Security Awareness Training Blog

Keeping You Informed. Keeping You Aware.

Inside the Tech Support Scam Ecosystem

Dennis Fisher at OnThe Wire reported on some fascinating research by three PhD candidates at Stony Brook University.

He wrote: "Fake tech support schemes have been a scourge on the Internet for years, with scammers using scare tactics and intimidation to goad victims into paying for worthless "computer repair" services. To find out how these scams work, who's running them, and how to defeat them, a team of researchers recently spent eight months gathering data and analyzing the scammers' tactics and techniques.

Verizon: "Most Breaches Trace to Phishing, Social Engineering"

BankInfoSecurity wrote: "Ninety percent of data breaches seen by Verizon's data breach investigation team have a phishing or social engineering component to them. Not coincidentally, one of the hottest commodities on underground or dark web marketplaces are credentials, which attackers can use to log into enterprises and make it appear that they're legitimate users."

Phishing Attack Uses Stuxnet Technology And Makes PCs Into Roombugs

Researchers have uncovered an advanced malware-based operation that siphoned more than 600 gigabytes from about 70 targets in a broad range of industries, including news media, and scientific research.

The operation uses malware to capture audio recordings of conversations, screen shots, documents, and passwords, according to a blog post published last week by security firm CyberX. Targets are initially infected using malicious Microsoft Word documents sent in phishing e-mails.

KnowBe4 Introduces New “Social Engineering Indicators” Training Method

Today, we are introducing a new training method that IT managers can use to better manage the continually increasing social engineering threats.

Social Engineering Indicators (SEI) turns every simulated phishing email into a tool you can use to dynamically train your employees how to spot red flags within any email. If your users overlook these red flags, it can lead to a security breach or ransomware infection.

Criminal India Call Center Uses Social Engineering To Scam 15,000 Americans

I got alerted by a Slashdot story about we have been covering here several times. 

An FBI agent based in India says the country has now become a major hub for call-center fraud, blaming "a demographic bulge of computer-savvy, young, English-speaking job seekers; a vast call-center culture; super-efficient technology; and what can only be described as ingenuity."

Expect Malicious Machine Learning In 2017, making social engineering more effective

Intel Security's McAfee Threat Predictions for 2017 (PDF) observes that advances in technology are essentially neutral and that developments like machine learning should be welcomed, but they will also become available to cybercriminals. Machine learning in particular is something that can be misused.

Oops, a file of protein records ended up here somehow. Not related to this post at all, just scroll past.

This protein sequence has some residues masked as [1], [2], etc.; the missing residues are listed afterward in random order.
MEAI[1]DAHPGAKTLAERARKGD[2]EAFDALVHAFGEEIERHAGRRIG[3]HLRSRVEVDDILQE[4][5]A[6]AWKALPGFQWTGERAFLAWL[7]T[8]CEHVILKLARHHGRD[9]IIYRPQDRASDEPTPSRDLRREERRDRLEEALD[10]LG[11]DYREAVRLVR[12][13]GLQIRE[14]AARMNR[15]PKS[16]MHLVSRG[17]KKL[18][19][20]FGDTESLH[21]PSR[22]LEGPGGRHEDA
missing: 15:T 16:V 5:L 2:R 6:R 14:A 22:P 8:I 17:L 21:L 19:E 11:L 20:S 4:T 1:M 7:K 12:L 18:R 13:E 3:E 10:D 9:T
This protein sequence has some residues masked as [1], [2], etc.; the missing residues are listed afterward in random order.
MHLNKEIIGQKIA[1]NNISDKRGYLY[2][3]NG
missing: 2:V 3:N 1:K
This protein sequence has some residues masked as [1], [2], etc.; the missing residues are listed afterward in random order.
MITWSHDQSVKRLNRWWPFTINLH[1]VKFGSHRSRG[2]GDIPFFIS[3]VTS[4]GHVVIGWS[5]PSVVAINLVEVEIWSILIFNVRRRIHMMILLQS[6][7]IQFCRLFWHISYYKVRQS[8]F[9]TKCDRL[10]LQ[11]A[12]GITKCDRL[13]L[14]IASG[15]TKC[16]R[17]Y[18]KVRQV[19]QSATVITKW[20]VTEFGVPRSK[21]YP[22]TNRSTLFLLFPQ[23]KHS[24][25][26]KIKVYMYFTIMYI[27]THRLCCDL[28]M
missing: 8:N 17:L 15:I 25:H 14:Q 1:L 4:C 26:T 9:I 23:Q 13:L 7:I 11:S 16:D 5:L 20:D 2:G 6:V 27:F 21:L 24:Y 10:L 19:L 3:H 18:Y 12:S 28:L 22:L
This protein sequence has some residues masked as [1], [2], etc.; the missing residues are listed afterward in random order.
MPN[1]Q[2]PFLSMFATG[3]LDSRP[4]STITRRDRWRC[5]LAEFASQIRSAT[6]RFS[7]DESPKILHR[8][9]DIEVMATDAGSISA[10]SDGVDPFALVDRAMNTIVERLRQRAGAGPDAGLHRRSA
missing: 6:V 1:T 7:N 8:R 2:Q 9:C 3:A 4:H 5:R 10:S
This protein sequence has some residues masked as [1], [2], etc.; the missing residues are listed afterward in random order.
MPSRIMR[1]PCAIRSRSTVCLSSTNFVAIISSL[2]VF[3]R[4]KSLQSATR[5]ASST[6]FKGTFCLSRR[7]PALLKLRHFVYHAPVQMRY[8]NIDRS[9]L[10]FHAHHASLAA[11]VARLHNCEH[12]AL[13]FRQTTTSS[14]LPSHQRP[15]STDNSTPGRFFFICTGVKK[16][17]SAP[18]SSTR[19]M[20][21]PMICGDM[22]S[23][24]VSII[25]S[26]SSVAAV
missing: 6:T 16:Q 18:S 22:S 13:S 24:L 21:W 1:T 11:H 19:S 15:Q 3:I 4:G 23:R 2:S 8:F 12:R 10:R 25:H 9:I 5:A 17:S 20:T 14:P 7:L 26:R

Intel Security's Eric Peterson cites CEO Fraud (The FBI calls it Business Email Compromise) – where individuals in companies are targeted through social engineering, and manipulated to fraudulently transfer money to criminal-controlled bank accounts.

Russian Breach US Grid? Nah, Someone Fell For Social Engineering And Enabled Macros

Breathlessly, the Washington Post reports that the Russian Grizzly Steppe malware was found within the system of a Vermont power utility. 

Nah, they just dodged a bullet. This time someone fell for a social engineering ruse, opened an email, next opened the attachment and then enabled macros on a laptop that was not connected to the grid. It's a bad security awareness fail, but no real damage done. Yet. Because that's similar to how Natanz was penetrated by Stuxnet.

Disk-Killer Malware Adds Ransomware Feature And Charges $200,000+ 

Talk about adding insult to injury with this new KillDisk version. Here is how social engineering can cost you dearly. 

The Sandworm cybercrime gang has upped its game. They were initially named after the Sandworm malware which targeted and sabotaged Industrial Control Systems  and Supervisory Control And Data Acquisition (SCADA) industrial devices in America during 2014,

The Sandworm gang later evolved into the TeleBots gang, which developed the TeleBots backdoor trojan, and the KillDisk disk-wiping malware.

Scam Of The Week: George Michael Dies At 53. Watch out for phishing attacks

Today, news broke that George Michael was found dead on Sunday at his home in Goring in Oxfordshire, England. He was 53.  A police statement said: “Thames Valley Police were called to a property in Goring-on-Thames shortly before 2 p.m. Christmas Day. Sadly, a 53-year-old man was confirmed deceased at the scene. At this stage the death is being treated as unexplained but not suspicious.”

Mr. Michael’s manager, Michael Lippman, told The Hollywood Reporter that Mr. Michael had died of heart failure “in bed, lying peacefully.”

This is a celebrity death similar to Prince that the bad guys are going to exploit in a variety of ways. You have to warn your users right away that a series of scams are underway using the George Michael death as social engineering trick. Earlier celebrity death scams show there will be a high click rate on scams that claim to show Michael's last words on video.

Scam Of The Week - Fake News: a Content-based Social Engineering Attack

Facebook, Google, and Twitter have recently been facing scrutiny for promoting fake news stories.  Depending on your sources and who you believe, fake news played and is still playing a role in the 2016 presidential election.

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